It may only be a small sliver of land, perhaps only a few inches wide, but a disagreement between neighbors over who has rights to it may develop into a bitter feud. A dispute over the issue of boundary encroachment may even go as far as leading to a destruction of property.
Tempers may flare, and an overly aggressive individual may also breach the boundaries of what typically reflects normal civility. As reported by Bankrate, a dispute over a garage encroaching on an adjacent property led to one aggrieved homeowner demolishing half of his neighbor’s offending structure. This type of “self help” may result in serious legal consequences. On the other hand, doing nothing may result in the encroaching neighbor eventually gaining the right to permanently maintain the encroaching structure on the innocent landlowner’s land.
Proving encroachment to settle a dispute
As noted by the Corporate Finance Institute, encroachment disputes may take different forms, but often involve a structure, such as a garage or fence, allegedly extending over a neighbor’s property line. Determining the precise limits of an adjacent property may, however, require hiring a professional land surveyor. Providing credible third-party proof of an encroachment may serve to convince a neighbor of the need to remove or alter the offending structure.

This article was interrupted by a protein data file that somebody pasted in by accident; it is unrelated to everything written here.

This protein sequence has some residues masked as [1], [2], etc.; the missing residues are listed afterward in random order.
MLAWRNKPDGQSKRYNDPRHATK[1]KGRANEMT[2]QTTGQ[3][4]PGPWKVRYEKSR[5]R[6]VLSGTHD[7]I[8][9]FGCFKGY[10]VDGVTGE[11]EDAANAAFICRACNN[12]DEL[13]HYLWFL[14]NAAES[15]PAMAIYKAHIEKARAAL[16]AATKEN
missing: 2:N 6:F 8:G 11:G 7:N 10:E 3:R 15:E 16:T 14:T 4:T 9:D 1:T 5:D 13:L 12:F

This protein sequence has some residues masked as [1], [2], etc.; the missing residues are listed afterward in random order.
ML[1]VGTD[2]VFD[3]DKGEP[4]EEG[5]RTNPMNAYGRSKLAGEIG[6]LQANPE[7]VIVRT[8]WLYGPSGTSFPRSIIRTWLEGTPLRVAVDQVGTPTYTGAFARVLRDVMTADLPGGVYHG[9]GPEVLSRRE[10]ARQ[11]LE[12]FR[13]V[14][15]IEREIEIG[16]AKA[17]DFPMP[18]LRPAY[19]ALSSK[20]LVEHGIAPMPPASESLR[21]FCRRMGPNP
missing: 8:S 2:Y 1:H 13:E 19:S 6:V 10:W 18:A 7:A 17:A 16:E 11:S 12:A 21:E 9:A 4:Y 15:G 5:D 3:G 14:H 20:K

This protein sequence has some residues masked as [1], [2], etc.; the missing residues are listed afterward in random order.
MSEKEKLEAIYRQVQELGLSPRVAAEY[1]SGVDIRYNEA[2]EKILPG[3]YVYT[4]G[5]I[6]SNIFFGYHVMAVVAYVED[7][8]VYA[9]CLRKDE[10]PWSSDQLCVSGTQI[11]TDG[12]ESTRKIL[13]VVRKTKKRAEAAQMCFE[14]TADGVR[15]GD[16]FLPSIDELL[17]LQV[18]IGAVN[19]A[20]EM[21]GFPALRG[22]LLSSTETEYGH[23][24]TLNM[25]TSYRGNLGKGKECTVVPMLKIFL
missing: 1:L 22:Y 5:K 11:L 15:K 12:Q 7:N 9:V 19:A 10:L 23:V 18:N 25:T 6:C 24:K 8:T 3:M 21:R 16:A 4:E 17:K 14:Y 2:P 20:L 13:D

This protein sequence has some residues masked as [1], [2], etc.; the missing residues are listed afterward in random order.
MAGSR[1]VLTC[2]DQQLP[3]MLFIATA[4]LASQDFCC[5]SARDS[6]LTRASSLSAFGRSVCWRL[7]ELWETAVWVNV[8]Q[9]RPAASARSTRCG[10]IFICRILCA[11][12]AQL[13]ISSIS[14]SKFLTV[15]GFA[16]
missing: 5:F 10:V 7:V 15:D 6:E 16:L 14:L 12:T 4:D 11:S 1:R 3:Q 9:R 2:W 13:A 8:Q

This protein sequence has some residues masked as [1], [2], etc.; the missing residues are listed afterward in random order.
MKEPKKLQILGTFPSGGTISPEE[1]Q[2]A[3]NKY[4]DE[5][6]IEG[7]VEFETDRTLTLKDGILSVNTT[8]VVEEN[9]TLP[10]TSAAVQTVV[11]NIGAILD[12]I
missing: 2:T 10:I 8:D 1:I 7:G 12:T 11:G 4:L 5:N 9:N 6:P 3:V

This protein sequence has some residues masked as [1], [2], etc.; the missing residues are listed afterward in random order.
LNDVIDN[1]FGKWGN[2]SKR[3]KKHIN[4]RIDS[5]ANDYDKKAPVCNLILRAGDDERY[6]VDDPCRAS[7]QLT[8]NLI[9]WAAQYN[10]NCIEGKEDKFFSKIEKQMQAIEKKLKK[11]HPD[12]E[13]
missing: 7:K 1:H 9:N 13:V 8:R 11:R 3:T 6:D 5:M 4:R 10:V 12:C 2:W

Giving consideration to other arrangements
In some cases, it may make more sense for the parties to perform a lot line adjustment or for the neighbor to purchase the land needed to accommodate the questionable structure. A written agreement granting temporary or permanent permission to make use of the required portion of land may also resolve the dispute. The parties involved may consider including a mutually agreed concession so that the agreement feels even-handed.
Keeping things civil
Maintaining a good-neighbor sense of civility is usually the desirable approach, even if calling in a mediator becomes necessary. Unfortunately, a boundary dispute may become a heated affair, even when it involves an exceedingly small area of land. When an amicable agreement appears unreachable, it may require a legal action to resolve the issue.